For Children Enrolled in Schools & Day Care Centers
- Religious and medical exemptions from MMR still intact
- All exemption types from other vaccines still intact
- No personal exemption from the MMR vaccine
New Requirement For Adults Working or Volunteering in Licensed Child Day Care Centers
- Show Proof of Vaccination or Immunity
- Receive more MMR if no proof can be found
- Religious exemption is not available
Washington’s HB 1638 went into effect on July 28th 2019, removing the personal/philosophical right to opt out of the flawed MMR vaccine in order to attend child day care and schools. (Department of Health Page and FAQs on the change)
In preparation for the fall, schools have been notifying families who previously claimed a personal exemption for the MMR to get inoculated or update their Certificate of Exemption (COE). Notifications have been problematic in that some schools have neglected to remind families of the complete law – that medical and religious exemptions still exist for the MMR. This amounts to illegal coercion to vaccinate.
Another problem with these ‘immunization’ notifications is that they are typically sent only to those who previously chose the personal exemption; the tiny group of parents who even know about exemptions. A large portion of enrolled families do not even know they can opt-out of MMR, or from any of the other 27 shots mandated by the Washington State Department of Health. Personal/Philosophic, religious and medical exemptions are allowed for all other state-mandated vaccines.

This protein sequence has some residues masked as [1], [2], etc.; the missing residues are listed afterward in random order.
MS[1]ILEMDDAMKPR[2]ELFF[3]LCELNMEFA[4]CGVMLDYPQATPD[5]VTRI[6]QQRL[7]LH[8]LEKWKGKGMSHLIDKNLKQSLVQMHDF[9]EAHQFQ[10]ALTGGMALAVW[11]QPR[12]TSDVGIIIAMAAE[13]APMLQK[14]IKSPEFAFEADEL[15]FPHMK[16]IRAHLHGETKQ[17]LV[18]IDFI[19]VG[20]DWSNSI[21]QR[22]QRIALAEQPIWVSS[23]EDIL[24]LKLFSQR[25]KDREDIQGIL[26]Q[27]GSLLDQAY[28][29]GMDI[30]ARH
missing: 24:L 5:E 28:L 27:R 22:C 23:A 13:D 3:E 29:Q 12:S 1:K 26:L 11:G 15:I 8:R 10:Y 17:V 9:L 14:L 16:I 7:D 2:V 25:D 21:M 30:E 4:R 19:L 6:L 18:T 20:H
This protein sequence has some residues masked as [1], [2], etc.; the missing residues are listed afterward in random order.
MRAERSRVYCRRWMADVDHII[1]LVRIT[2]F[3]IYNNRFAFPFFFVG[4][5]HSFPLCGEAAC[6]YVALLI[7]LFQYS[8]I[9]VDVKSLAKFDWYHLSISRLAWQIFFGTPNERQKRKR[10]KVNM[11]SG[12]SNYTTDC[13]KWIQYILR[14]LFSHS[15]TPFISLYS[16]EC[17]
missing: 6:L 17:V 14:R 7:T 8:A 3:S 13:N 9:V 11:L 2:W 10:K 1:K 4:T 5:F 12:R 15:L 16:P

While the media was focused on the law change with regards to children, it will surprise many that HB 1638 also requires day care workers and volunteers to show proof of immunity or receive an MMR shot. Perhaps most disturbing is that the new law does not allow any form of religious exemption for adult workers in day care centers, the same right afforded to families enrolled in day care. This subtlety about the law will either force conscientious adults out of their jobs or require them to take additional shots of MMR, which, like measles, is known to be more dangerous for adults. There have already been reports of preschool workers being injured from MMR. It would appear that the sponsoring legislators did a good job of focusing our attention on the childhood vaccination exemptions while quietly removing the rights of certain adults and exposing them to lifelong health risks.
Despite the thousands who protested against HB 1638, the incorrect vaccination rate data continually cited by the bill sponsors, and the safe conclusion of the outbreak, the law has gone into effect and is causing no small amount of confusion in government offices. According to comments during the Vaccine Advisory Committee on July 18th, Washington Department of Health offices are still struggling to adjust to the new rule, given all the required paperwork and swirl of questions from the public.
The Department of Health should expect more dissatisfied feedback and confusion as the start of the school year approaches.